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Back then: Living in the old and new
On Aging

The rural South of my birth and early childhood was a world of two centuries. It had 20th century automobiles, although most of its roads were unpaved. There were airplanes, but I only remember seeing one until World War II made them common with a bomber crew training field in Vidalia. While town dwellers enjoyed a more modern lifestyle, country folk lived much as they had in the 19th century.

Theirs was a mixed economy — cash crops and subsistence adaptation. They drew much of their necessities from field and forest, a pattern that had persisted from the pioneer past. Most of South Georgia was far removed from its chief marketplace, Savannah. While it was linked by railroads to Atlanta and Augusta fairly early in the 1800s, trains did not come to the backwoods until the closing decades of the 19th century. Roads capable of carrying heavy freight were few and hard to maintain.

Rivers bore the burden of commerce. They bore timber fashioned into rafts to markets, the most active being Darien. Georgia’s rivers were challenging for pole boats, but eventually steamboats came along to take goods and passengers as far as the fall line and convey farm products to market.

Back country folks were herdsmen. They consumed and sold cattle and hogs, driving herds many miles to coastal markets. Certain spots on the Ohoopee and on the Altamaha rivers were (still are) called “cow ford.” In fact, a shallow place on the St. Johns River in Florida was called “cow ford” until the name was changed to Jacksonville. It is not well known now, but many, including two of my great-grandfathers, had herds of sheep. Wool was taken by wagon to Savannah, crossing streams by fords and ferries.

My father grew white corn and had it ground into meal and grits, paying Mr. Jimmy with a toll of the grain. His hogs ranged in the woods, kept tame by being called to eat some corn daily, until he and his family butchered them on a cold winter day to produce fresh meat, sausage, lard and cured meat to last until next summer. 

Oh, yes, he also grew the cane and carefully made the syrup, which was on the table for almost every meal. He grew and harvested the sweet potatoes, storing them in an ingenious “bank” of straw and soil that preserved them for months. Baked “taters” were also on the table for most meals and served as filling between meals snacks. And my mother knew how to turn them into several other delicious dishes.

Our other “lifelines” were milk cows and chickens. Daddy did the milking, but it was Momma who served up cold milk at meals, kept butter on the table and made biscuits like none available at the grocery. Any excess became part of her butter and egg economy. There always were 2-4 high-producing milk cows, Jerseys or Guernseys.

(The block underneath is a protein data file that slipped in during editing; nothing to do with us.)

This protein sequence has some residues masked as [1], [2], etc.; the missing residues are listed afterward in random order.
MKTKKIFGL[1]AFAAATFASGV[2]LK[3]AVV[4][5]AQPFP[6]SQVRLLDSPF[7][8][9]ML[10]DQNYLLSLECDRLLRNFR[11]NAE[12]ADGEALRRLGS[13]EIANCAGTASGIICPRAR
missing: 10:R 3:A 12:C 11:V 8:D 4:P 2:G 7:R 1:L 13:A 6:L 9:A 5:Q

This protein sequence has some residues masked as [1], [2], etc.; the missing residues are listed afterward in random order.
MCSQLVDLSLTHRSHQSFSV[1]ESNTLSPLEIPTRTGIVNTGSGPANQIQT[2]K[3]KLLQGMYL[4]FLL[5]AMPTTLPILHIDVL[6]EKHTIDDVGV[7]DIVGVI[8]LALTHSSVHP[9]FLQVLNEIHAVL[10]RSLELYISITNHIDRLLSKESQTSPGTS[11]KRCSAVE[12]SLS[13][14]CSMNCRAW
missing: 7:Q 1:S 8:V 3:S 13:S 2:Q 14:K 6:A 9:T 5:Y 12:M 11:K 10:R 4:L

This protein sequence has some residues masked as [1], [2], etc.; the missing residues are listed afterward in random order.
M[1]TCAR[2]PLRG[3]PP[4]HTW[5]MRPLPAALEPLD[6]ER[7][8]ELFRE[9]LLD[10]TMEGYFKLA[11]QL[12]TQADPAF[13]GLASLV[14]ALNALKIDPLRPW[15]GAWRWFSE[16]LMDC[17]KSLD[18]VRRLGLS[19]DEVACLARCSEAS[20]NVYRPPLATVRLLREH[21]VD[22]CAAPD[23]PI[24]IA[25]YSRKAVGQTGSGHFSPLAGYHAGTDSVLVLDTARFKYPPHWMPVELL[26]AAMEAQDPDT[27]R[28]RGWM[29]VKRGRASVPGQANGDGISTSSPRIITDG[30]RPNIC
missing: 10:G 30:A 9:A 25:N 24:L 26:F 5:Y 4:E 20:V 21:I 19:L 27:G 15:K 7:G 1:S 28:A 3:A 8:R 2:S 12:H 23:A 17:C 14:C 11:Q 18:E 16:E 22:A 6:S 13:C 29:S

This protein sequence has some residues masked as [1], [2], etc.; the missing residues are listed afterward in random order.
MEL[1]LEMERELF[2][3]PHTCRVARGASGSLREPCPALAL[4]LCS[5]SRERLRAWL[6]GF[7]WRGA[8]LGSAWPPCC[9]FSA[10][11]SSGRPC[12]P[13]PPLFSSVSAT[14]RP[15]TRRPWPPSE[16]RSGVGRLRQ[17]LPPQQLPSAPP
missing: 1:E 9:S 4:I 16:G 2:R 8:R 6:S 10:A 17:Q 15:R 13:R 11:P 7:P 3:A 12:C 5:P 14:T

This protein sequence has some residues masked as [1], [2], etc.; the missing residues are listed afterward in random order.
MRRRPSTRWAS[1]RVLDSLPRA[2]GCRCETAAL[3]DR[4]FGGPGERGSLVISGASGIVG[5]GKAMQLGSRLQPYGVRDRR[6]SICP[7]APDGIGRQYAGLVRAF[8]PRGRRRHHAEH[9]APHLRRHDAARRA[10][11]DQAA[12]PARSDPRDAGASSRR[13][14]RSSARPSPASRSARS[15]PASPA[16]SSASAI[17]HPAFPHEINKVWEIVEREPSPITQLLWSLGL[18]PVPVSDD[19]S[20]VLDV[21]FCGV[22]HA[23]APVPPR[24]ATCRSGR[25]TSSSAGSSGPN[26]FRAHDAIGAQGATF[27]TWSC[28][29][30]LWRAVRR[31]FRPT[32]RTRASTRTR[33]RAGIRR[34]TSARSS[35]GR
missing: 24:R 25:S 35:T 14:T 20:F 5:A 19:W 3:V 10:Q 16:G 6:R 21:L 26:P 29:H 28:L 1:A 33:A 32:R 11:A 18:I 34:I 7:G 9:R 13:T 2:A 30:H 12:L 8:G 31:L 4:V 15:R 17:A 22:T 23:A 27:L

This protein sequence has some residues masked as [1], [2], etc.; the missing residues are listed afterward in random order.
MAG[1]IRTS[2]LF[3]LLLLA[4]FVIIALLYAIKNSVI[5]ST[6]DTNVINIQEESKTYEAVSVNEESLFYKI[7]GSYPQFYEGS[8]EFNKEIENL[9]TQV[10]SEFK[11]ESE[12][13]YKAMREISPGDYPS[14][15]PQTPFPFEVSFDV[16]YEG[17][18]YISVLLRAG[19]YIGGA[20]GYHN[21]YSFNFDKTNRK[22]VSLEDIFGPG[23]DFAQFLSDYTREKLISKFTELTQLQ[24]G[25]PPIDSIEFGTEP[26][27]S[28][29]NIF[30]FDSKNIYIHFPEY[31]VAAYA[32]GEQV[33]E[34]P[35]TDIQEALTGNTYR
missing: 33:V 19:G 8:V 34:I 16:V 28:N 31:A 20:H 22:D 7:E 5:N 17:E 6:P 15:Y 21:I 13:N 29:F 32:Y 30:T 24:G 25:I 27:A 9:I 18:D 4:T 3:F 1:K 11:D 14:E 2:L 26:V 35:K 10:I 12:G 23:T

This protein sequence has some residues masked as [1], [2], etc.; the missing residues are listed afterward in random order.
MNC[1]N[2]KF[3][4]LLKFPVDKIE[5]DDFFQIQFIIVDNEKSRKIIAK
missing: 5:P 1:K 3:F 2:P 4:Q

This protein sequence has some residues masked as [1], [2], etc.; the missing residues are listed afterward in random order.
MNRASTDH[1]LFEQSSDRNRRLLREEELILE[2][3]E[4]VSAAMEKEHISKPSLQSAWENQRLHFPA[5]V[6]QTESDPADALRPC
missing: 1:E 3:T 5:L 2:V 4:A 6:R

Chickens were treasures. Momma tried to maintain a sizeable flock, a challenge when hawks, foxes, possums and the like seemed always to target them. She fed at least two hawks fatal servings of lead from the shotgun. She was protective of her chickens. Early on in the year — late winter or early spring — she would buy 25-50 biddies to raise in her brooder, a box-like shelter for the cool of the night with an attached screened area for daytime feeding.

Later in the year, when hens decided they had laid enough eggs and were ready to become mothers, she would select some to become “setting hens” over a nest of a dozen fresh eggs. When the biddies hatched, the mother hen would raise them in the yard with the rest of the flock.

We eyed the growing biddies carefully, waiting for them to get big enough to be fryers. Eggs were a dietary staple, used in so many ways from scrambling to egg custard. When a hen ceased to lay eggs, she became a candidate for baking or the dumplin’ pot. Daddy’s cousin, Elliot, had a grocery store in Lyons and was always eager to see Momma come in with a fat hen, a couple of fryers, a dozen or so brown eggs, a pound of butter — either of these or any combination thereof. Sometimes they engaged in barter — produce for groceries — and sometimes she got a little spending money out of the transaction. She knew how to put the plus in subsistence-plus.

Even when the economy flourished during and after WWII, many of us clung to subsistence practices. Indeed, home freezers enhanced what could be done with farm products. The day before my beloved Annette died, she blanched peas and butterbeans for the freezer with the help of granddaughter Julia. I don’t know why she acted as if we were in danger of going hungry since she had three freezers full of food, but the specter of want lurked in the mindset of some for whom it had been a threat or reality for generations.

Roger G. Branch Sr. is professor emeritus of sociology at Georgia Southern University and is a retired pastor.


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